their income? How many people, who are looking for a way to augment their
income, also buy “stuff” for their homes? Suppose all these people who are
looking for a way to augment their income were to become commission only
salesmen for 500 companies and begin shopping so they can get a
commission? How much additional commissions could you make for training
people to sell to themselves? Do you think teaching people to sell to
themselves would be difficult to do, or easy to do?
How many people, who are looking for a way to augment their income, would
be willing to sell products they like, to people they like? What if one of these
commission only salesmen sold some tires to his brother-in-law, at a better
price than the brother-in-law could get elsewhere? Shouldn’t the salesman get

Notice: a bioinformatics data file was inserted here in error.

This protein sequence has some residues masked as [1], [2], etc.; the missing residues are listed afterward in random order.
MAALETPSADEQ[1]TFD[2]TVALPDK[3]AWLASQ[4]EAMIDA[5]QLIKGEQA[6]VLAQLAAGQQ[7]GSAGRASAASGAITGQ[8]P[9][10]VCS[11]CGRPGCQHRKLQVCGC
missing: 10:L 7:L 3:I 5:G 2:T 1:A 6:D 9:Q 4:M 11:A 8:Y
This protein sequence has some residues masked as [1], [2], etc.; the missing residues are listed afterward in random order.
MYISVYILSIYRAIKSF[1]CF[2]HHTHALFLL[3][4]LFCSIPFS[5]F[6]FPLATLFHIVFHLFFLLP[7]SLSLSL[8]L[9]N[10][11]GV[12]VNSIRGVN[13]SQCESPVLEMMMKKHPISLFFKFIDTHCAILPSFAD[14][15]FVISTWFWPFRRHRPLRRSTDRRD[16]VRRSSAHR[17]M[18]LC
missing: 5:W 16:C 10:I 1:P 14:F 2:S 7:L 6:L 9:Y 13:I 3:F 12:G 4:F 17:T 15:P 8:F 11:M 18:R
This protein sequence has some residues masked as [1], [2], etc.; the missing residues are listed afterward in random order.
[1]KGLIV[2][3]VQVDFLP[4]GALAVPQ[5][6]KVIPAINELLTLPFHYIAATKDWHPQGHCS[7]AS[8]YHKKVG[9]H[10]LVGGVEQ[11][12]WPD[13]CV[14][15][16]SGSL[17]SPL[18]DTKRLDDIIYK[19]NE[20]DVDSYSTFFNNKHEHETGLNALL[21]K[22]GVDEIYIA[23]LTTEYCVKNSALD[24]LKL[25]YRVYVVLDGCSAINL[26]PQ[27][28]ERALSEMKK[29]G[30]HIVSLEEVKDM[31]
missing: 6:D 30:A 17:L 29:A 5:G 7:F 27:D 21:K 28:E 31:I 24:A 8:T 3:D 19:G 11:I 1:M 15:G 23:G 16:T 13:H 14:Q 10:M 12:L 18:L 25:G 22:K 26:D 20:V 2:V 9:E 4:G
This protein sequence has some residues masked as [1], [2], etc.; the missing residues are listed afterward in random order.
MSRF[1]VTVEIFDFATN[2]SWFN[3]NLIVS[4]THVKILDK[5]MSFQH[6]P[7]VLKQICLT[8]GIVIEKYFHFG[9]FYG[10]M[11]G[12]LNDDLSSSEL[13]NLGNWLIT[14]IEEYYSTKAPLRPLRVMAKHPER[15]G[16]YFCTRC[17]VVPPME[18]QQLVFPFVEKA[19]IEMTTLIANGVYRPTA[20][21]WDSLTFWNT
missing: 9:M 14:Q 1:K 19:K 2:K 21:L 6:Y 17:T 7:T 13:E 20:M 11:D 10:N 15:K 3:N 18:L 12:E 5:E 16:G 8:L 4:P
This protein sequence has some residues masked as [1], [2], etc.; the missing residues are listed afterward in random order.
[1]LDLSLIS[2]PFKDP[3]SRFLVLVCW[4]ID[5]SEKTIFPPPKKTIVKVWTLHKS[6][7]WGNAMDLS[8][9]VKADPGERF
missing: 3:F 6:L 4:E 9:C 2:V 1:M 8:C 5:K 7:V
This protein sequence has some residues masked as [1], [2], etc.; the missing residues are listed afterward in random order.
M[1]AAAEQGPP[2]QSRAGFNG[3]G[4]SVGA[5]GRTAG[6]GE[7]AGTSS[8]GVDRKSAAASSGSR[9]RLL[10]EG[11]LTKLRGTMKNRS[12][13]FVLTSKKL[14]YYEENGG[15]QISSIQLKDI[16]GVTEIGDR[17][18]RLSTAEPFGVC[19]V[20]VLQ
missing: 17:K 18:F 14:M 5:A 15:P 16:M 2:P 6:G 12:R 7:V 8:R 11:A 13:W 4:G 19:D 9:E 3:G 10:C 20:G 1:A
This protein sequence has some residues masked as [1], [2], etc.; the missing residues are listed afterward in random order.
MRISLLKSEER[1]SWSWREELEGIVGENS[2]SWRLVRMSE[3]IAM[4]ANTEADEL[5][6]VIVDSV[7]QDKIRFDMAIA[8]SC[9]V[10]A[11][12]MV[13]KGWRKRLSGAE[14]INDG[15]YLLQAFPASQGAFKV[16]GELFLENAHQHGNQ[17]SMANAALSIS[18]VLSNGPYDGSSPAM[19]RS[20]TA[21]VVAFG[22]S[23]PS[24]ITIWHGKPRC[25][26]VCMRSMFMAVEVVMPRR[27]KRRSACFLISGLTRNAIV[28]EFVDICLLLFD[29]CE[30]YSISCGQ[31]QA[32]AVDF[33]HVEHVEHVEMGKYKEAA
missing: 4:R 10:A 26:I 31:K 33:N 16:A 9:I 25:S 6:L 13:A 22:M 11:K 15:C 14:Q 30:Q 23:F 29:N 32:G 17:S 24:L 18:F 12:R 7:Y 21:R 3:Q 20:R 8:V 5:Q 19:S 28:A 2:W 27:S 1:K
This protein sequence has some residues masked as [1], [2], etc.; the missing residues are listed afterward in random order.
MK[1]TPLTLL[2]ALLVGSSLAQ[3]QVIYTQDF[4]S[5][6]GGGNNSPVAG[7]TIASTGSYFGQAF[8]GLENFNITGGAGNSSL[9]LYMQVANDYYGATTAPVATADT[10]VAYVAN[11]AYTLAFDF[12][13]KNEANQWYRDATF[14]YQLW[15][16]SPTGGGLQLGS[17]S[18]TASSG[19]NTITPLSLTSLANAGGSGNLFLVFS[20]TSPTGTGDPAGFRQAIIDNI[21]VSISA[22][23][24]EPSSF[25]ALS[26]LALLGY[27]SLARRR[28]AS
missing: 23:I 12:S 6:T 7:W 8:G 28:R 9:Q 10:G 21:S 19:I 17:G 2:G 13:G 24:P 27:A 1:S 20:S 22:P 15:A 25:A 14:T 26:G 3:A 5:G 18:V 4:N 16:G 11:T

a commission? Would the brother-in-law complain about not getting a
commission, or would they be happy to get a better price? How much extra
commission could you make as a “thank you” from the store who sold the tires
because you trained a person to sell something they like, to people they like?
Is not a little bit of a lot of commissions better than a little bit of one
Suppose you are be-bopping along, having a marvelous time training all these
commission only sales people when suddenly inflation causes the prices of
everything to increase 10% on everything, everywhere? As a commission
salesman, wouldn’t your commission increase by 10% also? If a person’s
income rises in direct and immediate proportion to inflation, does inflation
cause them a significant problem?
If inflation does not impact your economy, then you are involved in a secondary
Secondary economies are also tax advantaged.
First, let’s consider the similarities between a home owner and a business
People buy their own homes for three reasons: equity, tax advantages, and to
a lesser degree, pride of ownership.
People start their own businesses for four reasons: profit, tax advantages,